The rain just beat on the roof and the outside pavement like fire hydrant fully opened. All the noise made it hard to sleep. With no end in sight, I was starting to feel like the various characters in the Star Wars movies who say, “I have a bad feeling about this.”

As a native life-long St. Louis resident, I started commenting to my wife and in-laws that we are going to see some bad flooding from this. I had no idea just how bad the flooding was going to be.

I remember that I kept checking the weather report to see when it would stop raining because it was starting to feel like the relentless pounding of bombings in a war zone. The endless rain felt very wearisome. It was hard to sleep through it and no joy to go walking in it.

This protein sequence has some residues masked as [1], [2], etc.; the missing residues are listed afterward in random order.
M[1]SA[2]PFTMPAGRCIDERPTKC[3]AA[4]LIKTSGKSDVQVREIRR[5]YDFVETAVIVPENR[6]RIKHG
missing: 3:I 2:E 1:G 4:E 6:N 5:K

Finally, the rain did end on Tuesday, December 29, 2015. It was such a relief to see overcast skies without rain. However, the rain gauge reports looked grim. The St. Louis region received anywhere from 8 to 12 inches of rain. This would be far more than the major area rivers, Mississippi, Missouri and Meramec, could hold in their flood banks, warned local meteorologists.

Image Source: weather.com

On Monday, December 28, 2015, St. Louis Post-Dispatch headline was Emergency declared as rain keeps falling; concern turning to rising rivers. As the area flooding approached the Great Flood of 1993, this is what I wrote Facebook and Twitter:

“For those of us living in St. Louis, MO, this is what climate change looks like: above normal winter temps, record rains, and very stressful flooding.”

The images became more personal for me when my local friend, Karl Frank posted news images of the flooding of Union, MO on Facebook. As the images showed flooded McDonalds, gas station, motels and businesses, Karl commented,  “Climate change is expensive. Cheaper to mitigate than to pay for the consequences.”